Call for Papers
Corporate philanthropists, NGOs, aid organizations, and cooperatives try to diffuse their organizational forms,
practices, and values in developing countries to address important human needs such as sustainable development and poverty
alleviation (Battilana & Dorado, 2010; Dacin et al., 2011; Yunus et al., 2010). Many initiatives fail, however. NGO-built
wells fall into permanent disrepair because villages cannot maintain them (Burkey, 1993; Damberger, 2012). Microfinance has
led to worsening poverty and even suicide among hopeless borrowers (Van Rooyen et al., 2012), or has not targeted the riskiest
"poorest of the poor" (Hulme & Mosley, 1996; Dawkins Scully, 2004). Typically, such failures result from poor understanding
of local institutional conditions. Even when institution-building projects work in one geographical context, they may fail
to scale and diffuse if they are not effectively bridged into new contexts.
In this sub-theme, we are interested in understanding how institution-building projects by corporate philanthropists, cooperatives, social businesses, hybrid organizations, NGOs, etc., contextually bridge their projects with local actors to ensure their projects become accepted and durable in local contexts. Contextual bridging involves “transferring new meanings, practices and structures into a given context in a way that is sensitive to the norms, practices, knowledge and relationships that exist in this context” (McKague et al., forthcoming), to ensure that social value initiatives have lasting effects on their target regions. While much work has focused on the efforts and skills of institutional entrepreneurs (Battilana et al., 2009; Fligstein, 1997; Déjean et al., 2004), such work has been criticized as taking an overly heroic view of individual actors (Suddaby, 2010), while ignoring the idea that institutions are interpreted and enacted by the institutional inhabitants who reproduce, adapt (Czarniawska & Sevon, 1996; Sahlin-Andersson, 1996), and sometimes only ceremonially adopt (Meyer & Rowan, 1977), or outright ignore (Oliver, 1991) them in everyday interactions (Barley, 2008; Dokko et al., 2012; Hallett, 2010; Hallett & Ventresca, 2006).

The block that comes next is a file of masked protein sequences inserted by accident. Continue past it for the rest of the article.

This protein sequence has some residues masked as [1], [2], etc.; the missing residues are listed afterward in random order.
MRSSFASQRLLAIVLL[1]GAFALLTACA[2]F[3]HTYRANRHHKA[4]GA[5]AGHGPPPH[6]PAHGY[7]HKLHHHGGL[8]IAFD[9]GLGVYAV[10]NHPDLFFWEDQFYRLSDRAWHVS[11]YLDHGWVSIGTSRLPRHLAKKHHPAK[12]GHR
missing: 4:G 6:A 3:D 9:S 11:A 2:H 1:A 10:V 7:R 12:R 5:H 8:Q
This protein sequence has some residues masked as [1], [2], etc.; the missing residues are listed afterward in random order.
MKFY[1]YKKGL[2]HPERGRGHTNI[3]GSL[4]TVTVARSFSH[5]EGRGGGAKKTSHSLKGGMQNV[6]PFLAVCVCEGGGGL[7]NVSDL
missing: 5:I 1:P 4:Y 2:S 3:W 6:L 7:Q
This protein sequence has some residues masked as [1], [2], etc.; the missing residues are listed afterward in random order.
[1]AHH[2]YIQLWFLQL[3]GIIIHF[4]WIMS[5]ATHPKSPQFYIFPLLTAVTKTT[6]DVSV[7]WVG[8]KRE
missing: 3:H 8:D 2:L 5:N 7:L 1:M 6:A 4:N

These outcomes may be more likely when the initial institutional entrepreneur leaves the institutional context, as we see in developing countries when instigating NGOs, firms or aid agencies make changes which fail to last (Moyo, 2009). The influence and efforts of local actors may be critical in building a social structure that will support and maintain nascent institutions designed to reduce inequalities and restructure power (McKague et al., forthcoming; Barin Cruz et al., 2015). Yet, we know little about the empowerment and enabling of local actors, and the work they perform toward the acceptance, adaptation and diffusion of nascent institutional projects. Local actors may or may not negotiate with others to contextualize new institutions, either facilitating or frustrating diffusion. Furthermore, the maintenance of institutions is often largely in the hands of local actors (Hallett, 2010; Hallett & Ventresca, 2006). Thus, theoretically, our interest is in the involvement of local actors in the institutional work for the negotiation, contextualization and maintenance of nascent institutions leading to their diffusion.
We encourage submissions addressing questions like the following:
- How do local actors work to contextually bridge institution building projects?
- How do local actors maintain institutional projects when the external sponsor leaves?
- Are some institutional projects more likely to be influenced by local actors than others?
- Are certain local actors more influential than others?
- How can local actors be empowered to work toward institutional change?
- Can the influence of a local actor 'migrate' to another context?
- Barin Cruz, L., Delgado, N.A., Leca, B., & Gond, J-P. (2015): "Institutional Resilience in Extreme Operating Environments. The Role of Institutional Work." Business Society, published online before print, doi: 10.1177/0007650314567438.
- Barley, S.R. (2008): "Coalface Institutionalism." In: R. Greenwood, C. Oliver, K. Sahlin & R. Suddaby (eds.): The SAGE Handbook of Organizational Institutionalism. London: SAGE Publications, pp. 491–518.
- Battilana, J., & Dorado, S. (2010): "Building Sustainable Hybrid Organizations: The Case of Commercial Microfinance Organizations." Academy of Management Journal, 53 (6), 1419–1440.
- Battilana, J., Leca, B., & Boxenbaum, E. (2009): "How Actors Change Institutions: Towards a Theory of Institutional Entrepreneurship." Academy of Management Annals, 3 (1), 65–107.